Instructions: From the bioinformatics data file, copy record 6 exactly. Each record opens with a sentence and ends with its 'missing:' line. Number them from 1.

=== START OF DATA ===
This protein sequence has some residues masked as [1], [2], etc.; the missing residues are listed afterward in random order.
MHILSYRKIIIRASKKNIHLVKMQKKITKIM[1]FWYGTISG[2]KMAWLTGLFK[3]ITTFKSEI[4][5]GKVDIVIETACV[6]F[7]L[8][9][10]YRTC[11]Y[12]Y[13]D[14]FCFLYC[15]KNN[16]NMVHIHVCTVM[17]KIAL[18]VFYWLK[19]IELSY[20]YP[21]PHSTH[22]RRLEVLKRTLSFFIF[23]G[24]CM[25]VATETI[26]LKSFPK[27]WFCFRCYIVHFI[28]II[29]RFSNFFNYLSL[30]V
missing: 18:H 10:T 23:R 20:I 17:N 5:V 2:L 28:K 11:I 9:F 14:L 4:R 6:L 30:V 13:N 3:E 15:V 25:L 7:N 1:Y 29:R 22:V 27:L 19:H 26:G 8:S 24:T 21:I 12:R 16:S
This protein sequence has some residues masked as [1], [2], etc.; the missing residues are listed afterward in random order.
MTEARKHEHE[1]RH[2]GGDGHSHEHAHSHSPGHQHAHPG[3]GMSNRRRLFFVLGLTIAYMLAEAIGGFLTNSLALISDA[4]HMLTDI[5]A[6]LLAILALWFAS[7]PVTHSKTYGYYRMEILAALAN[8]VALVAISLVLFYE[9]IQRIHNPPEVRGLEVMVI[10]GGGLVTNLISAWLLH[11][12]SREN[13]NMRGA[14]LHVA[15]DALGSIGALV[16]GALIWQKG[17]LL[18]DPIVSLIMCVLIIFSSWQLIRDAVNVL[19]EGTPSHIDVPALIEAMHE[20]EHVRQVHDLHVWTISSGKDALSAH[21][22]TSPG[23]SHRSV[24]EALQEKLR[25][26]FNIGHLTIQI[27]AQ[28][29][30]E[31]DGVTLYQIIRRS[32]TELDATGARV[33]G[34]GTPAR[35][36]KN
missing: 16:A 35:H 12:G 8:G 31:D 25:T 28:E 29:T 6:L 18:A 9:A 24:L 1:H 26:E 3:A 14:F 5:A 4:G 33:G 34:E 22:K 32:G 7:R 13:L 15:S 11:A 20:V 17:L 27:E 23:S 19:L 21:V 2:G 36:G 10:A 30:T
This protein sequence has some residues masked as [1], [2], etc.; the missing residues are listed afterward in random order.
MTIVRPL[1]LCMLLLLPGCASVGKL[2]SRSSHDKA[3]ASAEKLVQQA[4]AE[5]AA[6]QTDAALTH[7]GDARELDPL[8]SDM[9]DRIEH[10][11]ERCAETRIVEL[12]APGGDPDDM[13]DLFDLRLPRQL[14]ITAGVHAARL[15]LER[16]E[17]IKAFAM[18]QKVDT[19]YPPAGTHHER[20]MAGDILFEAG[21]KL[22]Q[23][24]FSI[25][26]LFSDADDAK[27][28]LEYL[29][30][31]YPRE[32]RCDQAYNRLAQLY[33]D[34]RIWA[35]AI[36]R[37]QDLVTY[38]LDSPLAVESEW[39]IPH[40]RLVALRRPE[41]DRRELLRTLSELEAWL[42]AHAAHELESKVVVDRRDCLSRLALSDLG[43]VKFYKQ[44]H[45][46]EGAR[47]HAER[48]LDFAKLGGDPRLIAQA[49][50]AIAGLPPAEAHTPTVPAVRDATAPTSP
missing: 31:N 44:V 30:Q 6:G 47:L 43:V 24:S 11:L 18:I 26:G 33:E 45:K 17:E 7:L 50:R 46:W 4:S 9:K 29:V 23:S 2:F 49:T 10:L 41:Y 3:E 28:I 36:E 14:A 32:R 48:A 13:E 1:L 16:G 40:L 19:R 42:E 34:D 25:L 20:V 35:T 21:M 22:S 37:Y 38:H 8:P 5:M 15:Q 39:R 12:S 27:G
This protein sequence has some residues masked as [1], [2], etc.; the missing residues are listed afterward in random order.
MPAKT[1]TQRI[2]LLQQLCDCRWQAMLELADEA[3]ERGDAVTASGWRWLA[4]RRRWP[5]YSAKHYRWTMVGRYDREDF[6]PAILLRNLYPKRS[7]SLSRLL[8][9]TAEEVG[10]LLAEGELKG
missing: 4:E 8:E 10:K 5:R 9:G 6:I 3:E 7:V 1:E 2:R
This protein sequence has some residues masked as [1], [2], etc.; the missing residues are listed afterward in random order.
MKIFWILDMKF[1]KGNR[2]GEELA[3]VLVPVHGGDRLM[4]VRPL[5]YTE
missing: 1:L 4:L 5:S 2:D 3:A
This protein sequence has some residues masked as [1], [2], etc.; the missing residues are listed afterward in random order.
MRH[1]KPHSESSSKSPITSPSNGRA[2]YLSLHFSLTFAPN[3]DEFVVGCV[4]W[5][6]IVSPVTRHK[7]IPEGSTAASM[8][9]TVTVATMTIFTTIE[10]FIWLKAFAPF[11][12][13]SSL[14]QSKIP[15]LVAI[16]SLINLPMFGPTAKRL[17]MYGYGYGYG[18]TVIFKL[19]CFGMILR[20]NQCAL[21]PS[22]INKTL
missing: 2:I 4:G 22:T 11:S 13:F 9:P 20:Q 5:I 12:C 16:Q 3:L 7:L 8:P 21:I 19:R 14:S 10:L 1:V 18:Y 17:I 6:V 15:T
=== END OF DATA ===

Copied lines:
This protein sequence has some residues masked as [1], [2], etc.; the missing residues are listed afterward in random order.
MRH[1]KPHSESSSKSPITSPSNGRA[2]YLSLHFSLTFAPN[3]DEFVVGCV[4]W[5][6]IVSPVTRHK[7]IPEGSTAASM[8][9]TVTVATMTIFTTIE[10]FIWLKAFAPF[11][12][13]SSL[14]QSKIP[15]LVAI[16]SLINLPMFGPTAKRL[17]MYGYGYGYG[18]TVIFKL[19]CFGMILR[20]NQCAL[21]PS[22]INKTL
missing: 2:I 4:G 22:T 11:S 13:F 9:P 20:Q 5:I 12:C 16:Q 3:L 7:L 8:P 21:I 19:R 14:S 10:L 1:V 18:Y 17:I 6:V 15:T